Where does one even begin with a game like Asemblance? I honestly don’t even know, and I think Nilo Studios relishes in that kind of thinking. It’s a game that pulls you in so many directions, but only one, all at the same time. I fear I won’t even be able to adequately explain it (or myself) within this review to give the proper context, and by the end, you’ll think I’m nuts. I am, but I don’t want you to know that. Well… I guess I should start trying now.
When we initially start out Asemblance, we’re in a lab area, and on the screen in front of us, we’re asked a question about how we’re feeling, with 4 answers to choose from. This is where the game kicks you off down a path of potential insanity, or maybe not. You never know, and I think that’s partially the point. I fear giving away too much more of the limited story here would be a disservice to the game and experience as a whole. To that end, I’ll finish off with this: you work for a company called Asemblance Labs and your area of scientific expertise is being used on a program that deals with memories. From here, things start spiraling out of control, not only for you, but also the main character we play as.
Moving through the game, as I mentioned, we have a limited story, but at the same time, if you use your cognitive skills and surroundings, you can gather a much greater understanding of what’s going on in this world. With that, we also have a limited amount of areas we can move to and from. And it’s within those areas that many secrets lie. Secrets that you need to use your brain to figure out. You have to pay attention. Sometimes acutely. What you can see around you will help you. As someone who considers himself a veteran of this game by now, I can also say that what you can see around you will also likely hinder you. It’s all so weird. Intriguing. Frustrating. Exciting.
Graphically the game is really striking in most places. The devs really make good use of the engine, and because there are a smaller amount of locales available to us, it feels like better focus was able to be given to what we do have. The game isn’t going to melt your eyeballs, but it’s definitely nothing to scoff at, either.
Sound-wise, there are a lot of things going on here. Static, voice overs, creepy music, melancholy music, alerts, and the sound of your ears leaking cerebrospinal fluid. There’s an AI that speaks to you, potentially pointing you in the right direction, but at the same time, also mocking you on occasion. It talks a lot, and you start to wonder if what it’s telling you is important, gibberish, or to throw you off the trail, pretty much like everything else we encounter. The voice plays a major part in the game, so it’s good that it overall does a nice job with everything.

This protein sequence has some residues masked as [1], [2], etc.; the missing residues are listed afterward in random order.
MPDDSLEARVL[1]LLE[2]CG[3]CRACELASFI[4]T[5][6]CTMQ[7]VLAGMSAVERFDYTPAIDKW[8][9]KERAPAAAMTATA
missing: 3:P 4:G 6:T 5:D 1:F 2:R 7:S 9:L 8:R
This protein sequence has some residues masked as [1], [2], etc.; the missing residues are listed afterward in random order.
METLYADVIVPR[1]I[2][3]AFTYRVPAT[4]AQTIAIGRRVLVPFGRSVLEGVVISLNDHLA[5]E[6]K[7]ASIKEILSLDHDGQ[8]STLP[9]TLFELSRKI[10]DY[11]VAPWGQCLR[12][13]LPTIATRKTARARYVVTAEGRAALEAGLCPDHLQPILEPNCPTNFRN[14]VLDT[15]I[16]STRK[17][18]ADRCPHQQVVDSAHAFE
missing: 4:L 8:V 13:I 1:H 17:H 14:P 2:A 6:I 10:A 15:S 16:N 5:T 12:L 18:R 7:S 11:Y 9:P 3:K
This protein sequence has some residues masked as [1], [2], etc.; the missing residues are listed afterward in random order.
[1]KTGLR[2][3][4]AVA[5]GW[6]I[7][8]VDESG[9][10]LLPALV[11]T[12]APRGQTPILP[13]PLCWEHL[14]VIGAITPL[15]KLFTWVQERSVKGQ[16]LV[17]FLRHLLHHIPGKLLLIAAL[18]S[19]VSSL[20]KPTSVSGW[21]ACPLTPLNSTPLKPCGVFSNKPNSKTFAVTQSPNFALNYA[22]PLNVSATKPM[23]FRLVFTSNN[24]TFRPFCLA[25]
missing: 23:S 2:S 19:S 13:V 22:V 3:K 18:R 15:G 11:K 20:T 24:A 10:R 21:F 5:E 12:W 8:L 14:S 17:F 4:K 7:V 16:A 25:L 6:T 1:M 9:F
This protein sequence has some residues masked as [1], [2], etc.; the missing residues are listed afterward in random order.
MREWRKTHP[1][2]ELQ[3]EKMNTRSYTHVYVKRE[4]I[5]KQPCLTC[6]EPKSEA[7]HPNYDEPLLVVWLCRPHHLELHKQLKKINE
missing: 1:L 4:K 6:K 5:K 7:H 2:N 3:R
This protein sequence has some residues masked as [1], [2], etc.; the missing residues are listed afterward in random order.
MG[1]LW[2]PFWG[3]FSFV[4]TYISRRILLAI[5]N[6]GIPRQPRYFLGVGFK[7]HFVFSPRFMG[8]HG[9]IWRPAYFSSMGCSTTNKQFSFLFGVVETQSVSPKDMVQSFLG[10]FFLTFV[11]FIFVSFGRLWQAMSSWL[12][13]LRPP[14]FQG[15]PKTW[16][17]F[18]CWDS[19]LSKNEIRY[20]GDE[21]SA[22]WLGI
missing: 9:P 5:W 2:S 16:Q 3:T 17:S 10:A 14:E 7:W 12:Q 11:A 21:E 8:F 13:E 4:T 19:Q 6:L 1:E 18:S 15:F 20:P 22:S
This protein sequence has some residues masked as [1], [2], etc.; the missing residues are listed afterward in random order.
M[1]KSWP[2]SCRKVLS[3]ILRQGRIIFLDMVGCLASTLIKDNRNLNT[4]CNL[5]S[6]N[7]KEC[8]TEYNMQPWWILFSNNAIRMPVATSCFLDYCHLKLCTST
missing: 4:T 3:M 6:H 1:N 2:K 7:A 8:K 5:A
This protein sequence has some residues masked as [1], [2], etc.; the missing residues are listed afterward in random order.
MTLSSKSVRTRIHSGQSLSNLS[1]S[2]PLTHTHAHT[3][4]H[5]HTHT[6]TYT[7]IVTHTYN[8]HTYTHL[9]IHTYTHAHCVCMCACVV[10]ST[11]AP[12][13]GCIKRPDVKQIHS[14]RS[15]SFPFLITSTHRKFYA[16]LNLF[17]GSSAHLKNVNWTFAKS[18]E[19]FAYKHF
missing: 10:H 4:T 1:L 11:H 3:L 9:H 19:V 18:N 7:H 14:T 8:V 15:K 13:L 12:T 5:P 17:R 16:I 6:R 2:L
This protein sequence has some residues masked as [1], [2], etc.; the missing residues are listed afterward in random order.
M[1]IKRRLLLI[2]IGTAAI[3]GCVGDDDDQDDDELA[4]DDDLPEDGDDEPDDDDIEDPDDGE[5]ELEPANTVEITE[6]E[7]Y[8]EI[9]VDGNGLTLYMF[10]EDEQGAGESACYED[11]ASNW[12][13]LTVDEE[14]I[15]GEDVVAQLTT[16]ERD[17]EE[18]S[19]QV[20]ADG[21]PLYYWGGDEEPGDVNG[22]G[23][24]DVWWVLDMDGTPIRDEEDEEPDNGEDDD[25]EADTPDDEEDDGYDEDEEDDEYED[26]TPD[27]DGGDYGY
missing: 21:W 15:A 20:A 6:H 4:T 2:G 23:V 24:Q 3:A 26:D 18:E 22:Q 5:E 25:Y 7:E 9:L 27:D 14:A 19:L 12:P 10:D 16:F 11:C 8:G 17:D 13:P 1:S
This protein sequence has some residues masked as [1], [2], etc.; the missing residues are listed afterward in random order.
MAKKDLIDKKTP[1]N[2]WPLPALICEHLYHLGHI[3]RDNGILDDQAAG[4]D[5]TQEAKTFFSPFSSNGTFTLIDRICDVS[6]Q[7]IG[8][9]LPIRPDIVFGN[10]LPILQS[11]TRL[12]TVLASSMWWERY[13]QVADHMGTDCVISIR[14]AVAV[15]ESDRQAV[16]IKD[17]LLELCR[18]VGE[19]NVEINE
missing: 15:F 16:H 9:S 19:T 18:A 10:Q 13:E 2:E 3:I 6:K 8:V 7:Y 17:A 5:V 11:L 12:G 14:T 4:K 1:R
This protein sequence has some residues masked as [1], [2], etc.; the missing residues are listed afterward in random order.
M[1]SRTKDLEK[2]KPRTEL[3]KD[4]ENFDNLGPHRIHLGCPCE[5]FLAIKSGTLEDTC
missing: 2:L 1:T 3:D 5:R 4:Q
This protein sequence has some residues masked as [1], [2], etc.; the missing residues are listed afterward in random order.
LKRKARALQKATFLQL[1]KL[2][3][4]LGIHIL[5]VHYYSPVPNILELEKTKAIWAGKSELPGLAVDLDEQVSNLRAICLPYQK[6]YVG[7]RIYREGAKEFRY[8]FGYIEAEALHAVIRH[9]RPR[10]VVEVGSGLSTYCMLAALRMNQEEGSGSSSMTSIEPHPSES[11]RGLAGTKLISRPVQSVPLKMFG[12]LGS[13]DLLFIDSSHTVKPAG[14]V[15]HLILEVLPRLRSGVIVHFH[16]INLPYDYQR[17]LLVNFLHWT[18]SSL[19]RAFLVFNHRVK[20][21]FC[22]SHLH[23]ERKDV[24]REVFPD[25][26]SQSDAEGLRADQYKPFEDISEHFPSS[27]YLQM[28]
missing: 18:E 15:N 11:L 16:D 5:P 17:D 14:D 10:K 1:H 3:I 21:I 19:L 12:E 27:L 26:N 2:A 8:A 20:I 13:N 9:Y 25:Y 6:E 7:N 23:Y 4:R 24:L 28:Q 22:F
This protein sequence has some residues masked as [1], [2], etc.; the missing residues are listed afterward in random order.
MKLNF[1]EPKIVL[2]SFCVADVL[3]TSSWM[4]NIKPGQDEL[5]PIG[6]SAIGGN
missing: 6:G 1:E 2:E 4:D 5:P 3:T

While wandering around the few areas of importance you notice a lot, but one of the things I keep on my mind is the discrepancy (or what seems like one) of the electronic devices. I know I said I wasn’t going to give any spoilers, but, like the game, I seem to be breaking my own rules. Just, do yourself a favor: pay attention to everything. You never know what could matter.
While in this “walking simulator” doing what you do best in these types of games, you move a bit slowly, but never fear, there’s a sort of run button. It’s L1, for those wondering. There’s nothing but invert controls for the menu, so don’t expect to find much help in there. The run isn’t that fast, but were this a game like Everybody’s Gone to the Rapture and its open world, I would feel much, much worse about the movement speed. However, because the environments are so small and limited in where you can go, it doesn’t much hurt the experience. One big downer, though, is when the game saves, it just about locks up and freezes everything. It doesn’t last long, and after the first couple of times I got used to it, but originally it was very jarring, and I had hoped the game wasn’t lost to a reset. Once you get used to it, you may not even notice anymore. Luckily, there isn’t much to save. Which brings up another downside.